Credit: http://www.billyyeager.com / Scene from the film Jimmy’s Story
Credit: www.billyyeager.com / Jimmy Page, Jimmy Story, Carlos Santana, and Pete Townsend
The music was astonishing. Jimi Hendrix’s drummer Mitch Mitchell stated:
“Working with Jimi, listening to him jam, rehearse, write music, I know if I hear a song that was composed by Hendrix; I can tell instantly, from phrasing, chord structures, movements from bridge to chorus, etc. I can tell you, these songs cannot be faked.
Jimi was working on music before he died called the Bolero Tapes. If this is the music and this is his son, from the musical stand point, there is no question about it. You can fake a guitar, maybe a little of his voice, but lyrics, and melody, it’s not possible, from what I hear this kid is the real deal.” – Mitch Mitchell
Activist / Performance Artist
Due to the stories published by XS Magazine and The Miami Herald Billy Yeager’s performance art could be misconstrued by some as nothing more than a superficial prank. But underneath the ludicrous exterior, the musician propping himself up as the joker, making the audience laugh, was in fact not a joke at all; Jimmy Story was a protest statement against our superficial pop culture and the mainstream media that turns a blind eye, and dupes people, by publishing sensational stories.
No matter how ridiculous a story is, as long as they can create headlines, it’s “fit to print.”
XS magazine featured Jimmy Story on their cover. It was obvious that they never believed Jimmy Story was the son of Jimi Hendrix, as they admitted in a interview with the Miami Herald, but still the magazine chose to run the story because they thought it would be a good story.
Credit: http://www.billyyeager.com / South Florida’s weekly XS Magazine
“Undoubtedly, Story’s guitar playing is extraordinary. It’s certainly influenced, if not genetically driven, by Hendrix. It’s Story’s voice that is most convincing, a deep, mumbling inflection that will cause most listeners to do a double-take.” – Bob Weinberg / XS Magazine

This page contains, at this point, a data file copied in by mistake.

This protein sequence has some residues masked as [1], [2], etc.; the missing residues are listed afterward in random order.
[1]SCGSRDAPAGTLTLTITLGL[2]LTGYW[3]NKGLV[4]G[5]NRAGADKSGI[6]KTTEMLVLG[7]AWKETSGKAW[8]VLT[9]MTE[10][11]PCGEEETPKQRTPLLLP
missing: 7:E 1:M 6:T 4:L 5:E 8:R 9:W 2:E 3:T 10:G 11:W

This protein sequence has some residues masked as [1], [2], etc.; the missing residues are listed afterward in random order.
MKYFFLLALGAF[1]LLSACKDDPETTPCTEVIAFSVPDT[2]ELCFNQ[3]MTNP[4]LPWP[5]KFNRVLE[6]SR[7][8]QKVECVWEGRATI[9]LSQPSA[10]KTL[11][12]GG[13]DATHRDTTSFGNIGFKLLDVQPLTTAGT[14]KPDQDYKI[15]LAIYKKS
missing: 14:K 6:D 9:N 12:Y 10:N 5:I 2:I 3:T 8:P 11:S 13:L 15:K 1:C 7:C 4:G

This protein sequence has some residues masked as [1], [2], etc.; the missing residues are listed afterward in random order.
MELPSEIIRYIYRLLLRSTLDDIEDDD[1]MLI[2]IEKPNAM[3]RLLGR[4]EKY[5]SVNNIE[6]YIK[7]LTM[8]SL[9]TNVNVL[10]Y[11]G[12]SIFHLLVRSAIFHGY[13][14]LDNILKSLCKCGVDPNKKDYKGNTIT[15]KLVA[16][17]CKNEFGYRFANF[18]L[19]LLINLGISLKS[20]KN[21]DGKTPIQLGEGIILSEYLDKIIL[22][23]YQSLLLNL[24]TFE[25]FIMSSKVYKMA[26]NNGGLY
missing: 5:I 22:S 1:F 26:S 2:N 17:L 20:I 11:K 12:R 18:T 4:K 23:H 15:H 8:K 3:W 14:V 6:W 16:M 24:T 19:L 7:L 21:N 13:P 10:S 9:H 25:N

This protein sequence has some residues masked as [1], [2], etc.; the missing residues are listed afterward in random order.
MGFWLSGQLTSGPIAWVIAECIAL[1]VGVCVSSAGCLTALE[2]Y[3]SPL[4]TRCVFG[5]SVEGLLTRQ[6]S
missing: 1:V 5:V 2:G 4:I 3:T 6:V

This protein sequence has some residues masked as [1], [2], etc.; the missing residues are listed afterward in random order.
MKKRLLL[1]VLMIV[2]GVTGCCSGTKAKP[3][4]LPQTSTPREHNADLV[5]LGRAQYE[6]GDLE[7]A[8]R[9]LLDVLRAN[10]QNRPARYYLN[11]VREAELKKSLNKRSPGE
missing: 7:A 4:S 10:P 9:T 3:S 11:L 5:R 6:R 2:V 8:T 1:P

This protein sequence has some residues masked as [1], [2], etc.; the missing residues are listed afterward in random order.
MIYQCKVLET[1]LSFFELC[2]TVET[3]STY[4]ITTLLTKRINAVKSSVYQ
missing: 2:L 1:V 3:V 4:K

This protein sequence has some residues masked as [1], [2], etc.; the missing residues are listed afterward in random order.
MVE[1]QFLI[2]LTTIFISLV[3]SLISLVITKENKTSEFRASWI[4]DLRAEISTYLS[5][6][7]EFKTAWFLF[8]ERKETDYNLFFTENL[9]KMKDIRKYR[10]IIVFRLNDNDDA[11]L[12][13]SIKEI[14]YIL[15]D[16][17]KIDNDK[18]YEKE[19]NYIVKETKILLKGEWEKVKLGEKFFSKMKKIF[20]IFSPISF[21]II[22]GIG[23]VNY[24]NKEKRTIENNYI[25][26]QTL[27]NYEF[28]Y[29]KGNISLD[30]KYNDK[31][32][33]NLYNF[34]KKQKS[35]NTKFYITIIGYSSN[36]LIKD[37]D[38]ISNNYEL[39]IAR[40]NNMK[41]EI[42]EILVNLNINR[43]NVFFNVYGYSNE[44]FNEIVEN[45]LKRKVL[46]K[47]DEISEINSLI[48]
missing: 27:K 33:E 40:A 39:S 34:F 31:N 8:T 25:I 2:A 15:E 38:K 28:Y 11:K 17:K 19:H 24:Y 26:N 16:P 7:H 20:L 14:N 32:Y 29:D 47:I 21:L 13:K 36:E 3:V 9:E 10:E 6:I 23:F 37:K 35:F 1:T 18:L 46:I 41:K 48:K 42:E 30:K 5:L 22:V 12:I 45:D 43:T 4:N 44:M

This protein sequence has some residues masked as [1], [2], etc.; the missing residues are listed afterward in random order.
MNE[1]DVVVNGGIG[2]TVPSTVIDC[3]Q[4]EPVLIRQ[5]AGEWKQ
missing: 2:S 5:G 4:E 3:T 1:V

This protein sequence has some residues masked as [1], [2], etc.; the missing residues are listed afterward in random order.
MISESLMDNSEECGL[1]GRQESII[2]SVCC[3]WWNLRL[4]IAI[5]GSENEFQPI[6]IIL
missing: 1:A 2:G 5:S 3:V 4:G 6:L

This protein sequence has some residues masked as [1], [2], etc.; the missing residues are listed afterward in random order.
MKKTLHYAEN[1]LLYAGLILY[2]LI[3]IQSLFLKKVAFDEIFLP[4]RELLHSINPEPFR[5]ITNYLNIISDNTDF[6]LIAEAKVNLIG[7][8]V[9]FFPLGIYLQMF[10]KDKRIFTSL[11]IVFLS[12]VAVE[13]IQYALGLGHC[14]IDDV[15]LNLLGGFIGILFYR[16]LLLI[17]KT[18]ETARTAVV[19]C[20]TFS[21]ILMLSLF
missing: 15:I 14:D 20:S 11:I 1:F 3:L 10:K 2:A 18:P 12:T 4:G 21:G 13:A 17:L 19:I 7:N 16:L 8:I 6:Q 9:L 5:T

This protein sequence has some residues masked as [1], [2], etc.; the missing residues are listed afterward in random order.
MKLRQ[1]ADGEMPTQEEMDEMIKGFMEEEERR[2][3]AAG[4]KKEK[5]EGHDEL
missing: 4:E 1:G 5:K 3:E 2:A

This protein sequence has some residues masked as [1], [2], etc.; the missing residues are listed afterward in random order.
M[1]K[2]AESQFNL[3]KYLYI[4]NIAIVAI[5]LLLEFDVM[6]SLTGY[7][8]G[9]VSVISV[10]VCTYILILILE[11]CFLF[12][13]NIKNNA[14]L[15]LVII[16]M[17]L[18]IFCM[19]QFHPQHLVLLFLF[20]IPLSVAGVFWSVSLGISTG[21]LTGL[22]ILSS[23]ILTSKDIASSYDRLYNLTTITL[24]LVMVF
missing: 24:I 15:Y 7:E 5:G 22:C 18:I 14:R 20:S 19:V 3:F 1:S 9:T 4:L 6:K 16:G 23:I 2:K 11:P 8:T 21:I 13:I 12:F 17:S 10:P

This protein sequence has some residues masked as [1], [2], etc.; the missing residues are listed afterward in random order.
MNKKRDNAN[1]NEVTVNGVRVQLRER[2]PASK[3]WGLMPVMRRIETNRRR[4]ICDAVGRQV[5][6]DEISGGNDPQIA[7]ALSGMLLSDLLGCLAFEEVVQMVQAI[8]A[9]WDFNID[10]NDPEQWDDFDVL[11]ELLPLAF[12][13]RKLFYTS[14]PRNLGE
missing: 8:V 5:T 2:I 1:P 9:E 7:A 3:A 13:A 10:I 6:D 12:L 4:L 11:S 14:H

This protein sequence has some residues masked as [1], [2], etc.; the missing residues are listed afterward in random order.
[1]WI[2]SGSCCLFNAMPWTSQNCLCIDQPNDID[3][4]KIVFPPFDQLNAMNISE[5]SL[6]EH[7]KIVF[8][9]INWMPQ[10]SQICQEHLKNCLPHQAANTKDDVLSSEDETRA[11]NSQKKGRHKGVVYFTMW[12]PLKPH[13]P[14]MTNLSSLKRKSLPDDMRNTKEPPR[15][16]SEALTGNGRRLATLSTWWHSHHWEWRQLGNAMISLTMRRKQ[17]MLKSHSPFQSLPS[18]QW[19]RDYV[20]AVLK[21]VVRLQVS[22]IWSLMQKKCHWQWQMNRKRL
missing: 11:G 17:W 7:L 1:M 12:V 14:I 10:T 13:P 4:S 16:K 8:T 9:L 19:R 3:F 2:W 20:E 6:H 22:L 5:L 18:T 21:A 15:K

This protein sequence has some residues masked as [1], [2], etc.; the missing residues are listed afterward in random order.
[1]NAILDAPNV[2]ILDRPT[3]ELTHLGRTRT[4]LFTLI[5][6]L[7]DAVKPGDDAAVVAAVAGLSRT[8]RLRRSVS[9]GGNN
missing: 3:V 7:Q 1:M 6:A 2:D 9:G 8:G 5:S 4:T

Bob Weinberg was the journalist that wrote the feature article “Voodoo Child,” the story behind the secret son of Jimi Hendrix.
Billy Yeager and Glenn DeRosa were surprised to see Jimmy Story featured on the cover of XS.
Yeager got in contact with Bob Weinberg again for a follow up story.
Billy and Bob spent the entire day and early evening together. Yeager explained the role of the Jimmy Story performance art within the context of the movie; he even showed Bob some raw footage from Jimmy’s Story, and also played him some music from The Lost Bolero Tapes.
“When Bob Weinberg returned with his follow up story, he explained to his editors that Billy had been making a film, and also that he was a pretty kool guy; Bob personally felt that there was no harm done, and this really upset his editors.
They made the decision to replace Bob, and assigned another journalist to get “the facts.” They brought in a hard-nosed female reporter who agreed to meet Billy, and right from the get go, things did not go well.” – Glenn DeRosa
Yeager walks out of the interview
XS wrote: “Yeager walked out of an interview with an XS reporter. Yeager ended the Q&A session when the reporter informed him we weren’t interested in his life story, that we only wanted to know what he had hoped to accomplish with this fraud.”
When XS magazine demanded an explanation for “his hoax,” Yeager took it even further with his performance art. Rather than trying to prove his case, in “classic Yeager style,” he answered with a defiant rebuttal, leaving the journalists even more perplexed.